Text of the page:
However, after Abercrombie came into Asia, unlike what the CEO of Abercrombie had expected, Asians loved the clothes that Abercrombie. Even though the price of the clothes were really expansive, Asians loved the clothes and CEO made huge benefits from Asia. So from the time, Abercrombie CEO changed his mind and began to export to Asia. Like this, unlike what CEO had expected, it can make huge benefits, therefore, if CEO didn’t have racism about Asians, it may be better to the Asians.

 

http://www.independent.co.uk/life-style/fashion/news/abercrombie-fitch-model-tells-of-racism-sexual-harassment-and-discrimination-at-store-10175646.html

 

UN slams N. Korean human rights violations

The mass amount of human rights violations occurring in North Korea has finally surfaced on the UN conference. The annual resolution by the Third Committee emphasized on the amount and measures of human rights violations that are taking place in North Korea. From women’s rights to restrictions on freedom of thought and belief, the range of human rights violations in North Korea is broad.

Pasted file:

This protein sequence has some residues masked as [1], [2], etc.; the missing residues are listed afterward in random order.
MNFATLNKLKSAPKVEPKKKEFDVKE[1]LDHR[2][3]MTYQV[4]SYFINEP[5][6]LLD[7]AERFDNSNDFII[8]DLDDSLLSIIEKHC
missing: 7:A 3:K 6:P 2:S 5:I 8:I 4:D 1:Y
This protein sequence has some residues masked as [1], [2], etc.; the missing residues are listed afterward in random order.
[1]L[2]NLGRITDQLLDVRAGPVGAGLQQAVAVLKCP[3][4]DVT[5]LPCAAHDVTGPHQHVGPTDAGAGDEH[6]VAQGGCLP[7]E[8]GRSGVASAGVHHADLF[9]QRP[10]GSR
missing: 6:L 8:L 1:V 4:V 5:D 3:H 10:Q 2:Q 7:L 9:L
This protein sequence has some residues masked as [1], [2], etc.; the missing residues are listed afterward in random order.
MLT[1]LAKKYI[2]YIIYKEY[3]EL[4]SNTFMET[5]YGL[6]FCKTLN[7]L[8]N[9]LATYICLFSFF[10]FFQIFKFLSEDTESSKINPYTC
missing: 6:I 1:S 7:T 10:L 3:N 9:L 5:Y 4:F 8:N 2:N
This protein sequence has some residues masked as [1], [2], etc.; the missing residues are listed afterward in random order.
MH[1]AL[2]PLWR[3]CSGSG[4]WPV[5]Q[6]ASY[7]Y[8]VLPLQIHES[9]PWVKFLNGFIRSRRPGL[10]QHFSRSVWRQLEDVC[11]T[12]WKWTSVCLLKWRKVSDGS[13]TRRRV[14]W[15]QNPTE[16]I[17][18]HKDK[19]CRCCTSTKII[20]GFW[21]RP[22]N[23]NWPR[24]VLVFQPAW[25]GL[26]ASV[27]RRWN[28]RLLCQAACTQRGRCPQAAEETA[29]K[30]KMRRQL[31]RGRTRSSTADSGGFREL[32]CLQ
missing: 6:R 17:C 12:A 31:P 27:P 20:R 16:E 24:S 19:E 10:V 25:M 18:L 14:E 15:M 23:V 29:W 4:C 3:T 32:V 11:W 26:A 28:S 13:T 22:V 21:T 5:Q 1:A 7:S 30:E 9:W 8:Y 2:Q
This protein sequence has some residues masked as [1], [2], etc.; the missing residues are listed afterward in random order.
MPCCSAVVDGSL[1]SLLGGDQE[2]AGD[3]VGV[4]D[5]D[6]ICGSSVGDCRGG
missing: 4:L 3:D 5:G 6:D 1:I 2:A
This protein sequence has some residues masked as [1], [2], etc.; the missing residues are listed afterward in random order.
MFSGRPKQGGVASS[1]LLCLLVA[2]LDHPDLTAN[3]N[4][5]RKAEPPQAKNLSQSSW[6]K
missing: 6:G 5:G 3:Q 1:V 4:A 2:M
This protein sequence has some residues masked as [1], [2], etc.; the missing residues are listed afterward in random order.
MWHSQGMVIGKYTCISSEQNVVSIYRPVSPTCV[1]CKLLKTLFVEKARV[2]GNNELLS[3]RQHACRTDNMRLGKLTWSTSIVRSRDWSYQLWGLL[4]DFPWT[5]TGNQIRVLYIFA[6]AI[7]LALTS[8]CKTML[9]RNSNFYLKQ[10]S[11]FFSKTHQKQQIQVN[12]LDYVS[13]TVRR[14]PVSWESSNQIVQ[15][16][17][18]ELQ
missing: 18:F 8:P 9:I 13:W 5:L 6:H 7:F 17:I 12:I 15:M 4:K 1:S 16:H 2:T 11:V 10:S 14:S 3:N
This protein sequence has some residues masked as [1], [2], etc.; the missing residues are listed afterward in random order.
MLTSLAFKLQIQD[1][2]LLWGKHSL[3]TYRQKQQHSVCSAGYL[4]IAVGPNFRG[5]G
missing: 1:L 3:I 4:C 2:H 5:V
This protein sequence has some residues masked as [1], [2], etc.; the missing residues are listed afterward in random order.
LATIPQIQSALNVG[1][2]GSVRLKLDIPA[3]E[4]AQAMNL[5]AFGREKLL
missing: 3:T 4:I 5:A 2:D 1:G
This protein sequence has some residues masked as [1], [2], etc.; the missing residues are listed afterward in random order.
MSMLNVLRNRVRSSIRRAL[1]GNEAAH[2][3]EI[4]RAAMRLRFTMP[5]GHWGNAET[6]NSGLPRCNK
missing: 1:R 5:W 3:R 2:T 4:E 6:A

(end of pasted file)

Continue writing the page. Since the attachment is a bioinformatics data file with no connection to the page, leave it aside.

The UN Secretary Council and International Criminal Court (ICC) have taken measures to stop the human rights violations in North Korea. The resolution demands the Pyongyang rulers to “extend their full cooperation to the Special Rapporteur, including by granting him full, free and unimpeded access to the Democratic People’s Republic of Korea”.

Although such actions have been taken, will North Korea stop wth its violation of human rights? Even though it is my greatest desire for the end of human rights violation, due to N. Korean’s strength in governing with terror, I don’t believe that the terrible act will come to stop at once. However, I believe that this topic coming up in international discussions and international communities taking action to prevent the violation of human rights, are first steps to preventing human rights violations in N. Korea from happening.